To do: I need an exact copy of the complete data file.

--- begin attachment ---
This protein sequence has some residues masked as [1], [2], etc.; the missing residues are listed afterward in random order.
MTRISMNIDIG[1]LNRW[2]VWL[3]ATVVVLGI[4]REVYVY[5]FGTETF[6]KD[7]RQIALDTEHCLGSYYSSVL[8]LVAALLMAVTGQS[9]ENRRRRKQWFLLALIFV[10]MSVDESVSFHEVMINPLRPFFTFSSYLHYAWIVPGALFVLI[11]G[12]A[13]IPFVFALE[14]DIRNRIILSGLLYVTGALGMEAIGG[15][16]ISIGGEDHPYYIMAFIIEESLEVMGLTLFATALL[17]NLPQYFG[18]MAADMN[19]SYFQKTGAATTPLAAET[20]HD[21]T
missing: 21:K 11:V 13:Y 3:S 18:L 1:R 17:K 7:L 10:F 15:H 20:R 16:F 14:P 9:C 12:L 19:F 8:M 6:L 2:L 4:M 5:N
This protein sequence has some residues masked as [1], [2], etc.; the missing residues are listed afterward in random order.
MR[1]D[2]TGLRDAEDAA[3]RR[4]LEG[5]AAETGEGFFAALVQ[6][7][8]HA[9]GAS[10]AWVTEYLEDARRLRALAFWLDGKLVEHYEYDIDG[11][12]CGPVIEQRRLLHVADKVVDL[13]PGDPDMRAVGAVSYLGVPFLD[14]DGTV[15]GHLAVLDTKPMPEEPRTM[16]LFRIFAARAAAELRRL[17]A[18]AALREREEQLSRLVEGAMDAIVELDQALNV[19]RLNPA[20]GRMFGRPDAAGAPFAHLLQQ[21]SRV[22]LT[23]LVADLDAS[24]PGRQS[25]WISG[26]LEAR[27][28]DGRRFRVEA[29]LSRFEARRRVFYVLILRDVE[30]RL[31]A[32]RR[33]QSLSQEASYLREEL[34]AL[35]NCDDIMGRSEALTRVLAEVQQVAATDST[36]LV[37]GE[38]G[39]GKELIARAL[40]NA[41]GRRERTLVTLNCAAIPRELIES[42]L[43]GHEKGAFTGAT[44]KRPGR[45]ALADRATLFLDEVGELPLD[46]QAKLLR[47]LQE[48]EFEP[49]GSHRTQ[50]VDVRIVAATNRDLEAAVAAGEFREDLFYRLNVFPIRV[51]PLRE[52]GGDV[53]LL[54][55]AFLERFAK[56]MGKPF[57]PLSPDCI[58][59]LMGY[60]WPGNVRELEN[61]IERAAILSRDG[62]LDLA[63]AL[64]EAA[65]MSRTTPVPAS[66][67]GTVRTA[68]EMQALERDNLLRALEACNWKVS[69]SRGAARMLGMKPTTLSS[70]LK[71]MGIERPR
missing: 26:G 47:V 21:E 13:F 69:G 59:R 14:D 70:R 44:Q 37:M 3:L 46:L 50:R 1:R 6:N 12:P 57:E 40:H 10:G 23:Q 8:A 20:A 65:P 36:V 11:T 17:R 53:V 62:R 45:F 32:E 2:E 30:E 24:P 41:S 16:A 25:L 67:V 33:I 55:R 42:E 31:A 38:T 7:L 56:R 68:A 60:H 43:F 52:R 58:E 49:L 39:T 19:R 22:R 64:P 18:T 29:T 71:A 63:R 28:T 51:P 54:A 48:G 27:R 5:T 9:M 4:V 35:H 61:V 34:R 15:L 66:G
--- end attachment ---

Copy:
This protein sequence has some residues masked as [1], [2], etc.; the missing residues are listed afterward in random order.
MTRISMNIDIG[1]LNRW[2]VWL[3]ATVVVLGI[4]REVYVY[5]FGTETF[6]KD[7]RQIALDTEHCLGSYYSSVL[8]LVAALLMAVTGQS[9]ENRRRRKQWFLLALIFV[10]MSVDESVSFHEVMINPLRPFFTFSSYLHYAWIVPGALFVLI[11]G[12]A[13]IPFVFALE[14]DIRNRIILSGLLYVTGALGMEAIGG[15][16]ISIGGEDHPYYIMAFIIEESLEVMGLTLFATALL[17]NLPQYFG[18]MAADMN[19]SYFQKTGAATTPLAAET[20]HD[21]T
missing: 21:K 11:V 13:Y 3:S 18:L 1:R 17:K 7:L 10:F 15:H 20:R 16:F 14:P 9:C 12:L 19:F 8:M 6:L 2:L 4:M 5:N
This protein sequence has some residues masked as [1], [2], etc.; the missing residues are listed afterward in random order.
MR[1]D[2]TGLRDAEDAA[3]RR[4]LEG[5]AAETGEGFFAALVQ[6][7][8]HA[9]GAS[10]AWVTEYLEDARRLRALAFWLDGKLVEHYEYDIDG[11][12]CGPVIEQRRLLHVADKVVDL[13]PGDPDMRAVGAVSYLGVPFLD[14]DGTV[15]GHLAVLDTKPMPEEPRTM[16]LFRIFAARAAAELRRL[17]A[18]AALREREEQLSRLVEGAMDAIVELDQALNV[19]RLNPA[20]GRMFGRPDAAGAPFAHLLQQ[21]SRV[22]LT[23]LVADLDAS[24]PGRQS[25]WISG[26]LEAR[27][28]DGRRFRVEA[29]LSRFEARRRVFYVLILRDVE[30]RL[31]A[32]RR[33]QSLSQEASYLREEL[34]AL[35]NCDDIMGRSEALTRVLAEVQQVAATDST[36]LV[37]GE[38]G[39]GKELIARAL[40]NA[41]GRRERTLVTLNCAAIPRELIES[42]L[43]GHEKGAFTGAT[44]KRPGR[45]ALADRATLFLDEVGELPLD[46]QAKLLR[47]LQE[48]EFEP[49]GSHRTQ[50]VDVRIVAATNRDLEAAVAAGEFREDLFYRLNVFPIRV[51]PLRE[52]GGDV[53]LL[54][55]AFLERFAK[56]MGKPF[57]PLSPDCI[58][59]LMGY[60]WPGNVRELEN[61]IERAAILSRDG[62]LDLA[63]AL[64]EAA[65]MSRTTPVPAS[66][67]GTVRTA[68]EMQALERDNLLRALEACNWKVS[69]SRGAARMLGMKPTTLSS[70]LK[71]MGIERPR
missing: 26:G 47:V 21:E 13:F 69:G 59:R 14:D 70:R 44:Q 37:M 3:L 46:L 50:R 1:R 6:N 12:P 57:E 40:H 10:G 23:Q 8:A 20:A 65:P 36:V 11:T 17:R 53:V 62:R 45:F 32:E 2:E 30:E 24:P 41:S 16:A 25:L 67:V 33:I 55:R 42:E 31:A 38:T 7:L 56:R 68:A 60:H 43:F 52:R 58:E 49:L 39:T 19:R 22:R 64:P 18:T 29:T 71:A 63:R 28:T 51:P 54:A 48:G 27:R 5:T 9:M 4:V 35:H 61:V 34:R 15:L 66:G